Barbie’s new human touch will benefit society


Aspen Gage, Assistant Features Editor

Aspen Gage

There is a new “It Girl” in town to give fashionistas, like Gigi Hadid and Kendall Jenner, a run for their money. Her name is Barbie.

Mattel just introduced the new Barbie Doll, and it is not her occupation that gets a makeover – she got a full-body workup. Soon, people everywhere can purchase Barbies that look a little bit more like humans.

The new doll includes four body types, seven skin tones, 22 eye colors and 24 hairstyles. For all the sentimentalists who think Barbie is worth historical preservation,  don’t worry. The original Barbie will still be sold with her classic blonde hair, blue eyes and not-so-anatomically-correct waistline.

Mattel has been busy this past year coming up with surprising looks for Barbie. In September, the company announced that actress and singer Zendaya would be inducted into the “I Have a Barbie of Me” club with a doll replica of her locked-up Oscars look. Mattel is finally realizing its reach and the immense popularity of Barbie, and with this new line, the company is testing the true limits of her fame.

Many people combat this new announcement with, “it’s just a doll,” belittling the importance of this evolution. However, in a world that has its beauty standards plastered on every billboard, magazine and TV screen, girls are subjected to what they “should” look like at a very young age. We have all read them; frightening stories tell of 7-year-olds going on diets. How could it not be a product of what children see and hear?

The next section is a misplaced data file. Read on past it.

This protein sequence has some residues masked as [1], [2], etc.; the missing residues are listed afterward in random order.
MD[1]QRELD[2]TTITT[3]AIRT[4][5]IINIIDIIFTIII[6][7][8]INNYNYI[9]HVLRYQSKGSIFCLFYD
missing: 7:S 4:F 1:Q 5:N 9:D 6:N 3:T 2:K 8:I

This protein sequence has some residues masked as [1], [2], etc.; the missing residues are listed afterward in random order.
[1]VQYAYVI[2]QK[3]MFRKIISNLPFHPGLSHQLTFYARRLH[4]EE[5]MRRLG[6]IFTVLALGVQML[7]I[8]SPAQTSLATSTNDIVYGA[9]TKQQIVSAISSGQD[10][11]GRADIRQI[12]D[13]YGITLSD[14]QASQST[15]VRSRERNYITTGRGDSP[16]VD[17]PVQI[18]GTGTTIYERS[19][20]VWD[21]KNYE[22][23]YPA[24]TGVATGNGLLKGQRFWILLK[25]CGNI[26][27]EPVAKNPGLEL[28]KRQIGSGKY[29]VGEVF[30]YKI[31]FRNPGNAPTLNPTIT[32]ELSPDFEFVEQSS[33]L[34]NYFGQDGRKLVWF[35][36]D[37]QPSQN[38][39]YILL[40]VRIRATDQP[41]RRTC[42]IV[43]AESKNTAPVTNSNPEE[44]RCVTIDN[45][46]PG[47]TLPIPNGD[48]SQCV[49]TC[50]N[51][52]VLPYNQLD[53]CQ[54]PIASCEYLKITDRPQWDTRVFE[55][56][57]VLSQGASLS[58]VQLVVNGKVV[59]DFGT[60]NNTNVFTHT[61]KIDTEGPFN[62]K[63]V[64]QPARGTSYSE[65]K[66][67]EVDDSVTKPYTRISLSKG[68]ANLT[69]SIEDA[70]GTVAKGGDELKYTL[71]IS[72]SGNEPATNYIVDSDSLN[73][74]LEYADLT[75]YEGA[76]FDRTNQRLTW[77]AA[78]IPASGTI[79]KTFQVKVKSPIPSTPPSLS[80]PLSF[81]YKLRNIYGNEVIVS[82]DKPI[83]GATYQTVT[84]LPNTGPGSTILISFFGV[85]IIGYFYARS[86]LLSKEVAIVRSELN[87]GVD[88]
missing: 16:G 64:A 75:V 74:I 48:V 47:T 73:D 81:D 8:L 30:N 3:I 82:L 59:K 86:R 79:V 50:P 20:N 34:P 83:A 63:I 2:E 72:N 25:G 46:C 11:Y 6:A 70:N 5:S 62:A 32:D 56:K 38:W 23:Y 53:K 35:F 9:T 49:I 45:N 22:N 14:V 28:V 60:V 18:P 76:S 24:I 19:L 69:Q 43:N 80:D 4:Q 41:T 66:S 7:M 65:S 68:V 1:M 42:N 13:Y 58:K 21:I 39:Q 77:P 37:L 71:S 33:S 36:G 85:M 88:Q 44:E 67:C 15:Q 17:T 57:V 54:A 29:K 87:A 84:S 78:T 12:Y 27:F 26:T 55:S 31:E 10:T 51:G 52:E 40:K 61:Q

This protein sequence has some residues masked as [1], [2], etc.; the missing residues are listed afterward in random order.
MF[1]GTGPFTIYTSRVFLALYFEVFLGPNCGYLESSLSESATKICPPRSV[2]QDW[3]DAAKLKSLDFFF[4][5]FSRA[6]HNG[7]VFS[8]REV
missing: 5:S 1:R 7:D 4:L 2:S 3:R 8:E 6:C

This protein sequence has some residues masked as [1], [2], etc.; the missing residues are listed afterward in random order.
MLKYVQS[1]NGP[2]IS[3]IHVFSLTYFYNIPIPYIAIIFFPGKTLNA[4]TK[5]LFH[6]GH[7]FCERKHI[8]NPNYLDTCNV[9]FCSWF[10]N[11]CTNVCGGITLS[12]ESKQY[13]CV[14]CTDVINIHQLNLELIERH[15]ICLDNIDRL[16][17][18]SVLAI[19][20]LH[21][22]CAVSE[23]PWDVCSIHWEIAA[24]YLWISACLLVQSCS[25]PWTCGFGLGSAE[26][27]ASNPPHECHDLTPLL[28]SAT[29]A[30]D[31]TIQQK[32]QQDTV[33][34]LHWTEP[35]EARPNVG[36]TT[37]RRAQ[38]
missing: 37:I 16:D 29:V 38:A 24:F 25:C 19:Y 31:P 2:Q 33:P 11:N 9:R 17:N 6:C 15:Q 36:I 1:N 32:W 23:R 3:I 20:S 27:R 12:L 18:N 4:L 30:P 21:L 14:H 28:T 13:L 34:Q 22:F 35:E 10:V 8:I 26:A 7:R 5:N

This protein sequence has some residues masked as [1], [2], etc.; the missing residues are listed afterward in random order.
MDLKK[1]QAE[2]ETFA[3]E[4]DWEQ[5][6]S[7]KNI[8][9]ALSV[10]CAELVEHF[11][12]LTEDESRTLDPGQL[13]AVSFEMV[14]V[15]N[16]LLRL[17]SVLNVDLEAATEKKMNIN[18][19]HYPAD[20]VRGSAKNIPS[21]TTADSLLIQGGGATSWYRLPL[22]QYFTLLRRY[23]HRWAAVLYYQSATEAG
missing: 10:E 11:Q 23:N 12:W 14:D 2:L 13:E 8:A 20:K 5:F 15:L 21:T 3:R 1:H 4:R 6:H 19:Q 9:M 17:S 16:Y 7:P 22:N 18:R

Representation is pivotal, especially for a young audience with such pliable minds. The new Barbie is a change for the better, and hats off to Mattel for recognizing that.

There is another argument, a bit more understandable, that says while Barbie’s new makeover includes various shapes and shades, it is not enough. When I heard this it made sense, but I think we should take a second to rethink it. To ask one doll to become the representative for womankind is a big task. An impossible one. 

It shouldn’t be Mattel’s job to teach our daughters and sisters that they are beautiful no matter what. It is our job, as women who set the standards for ourselves, to make sure girls grow up feeling loved by others and in love with themselves. 

Aspen Gage is the assistant features editor of the Kentucky Kernel.

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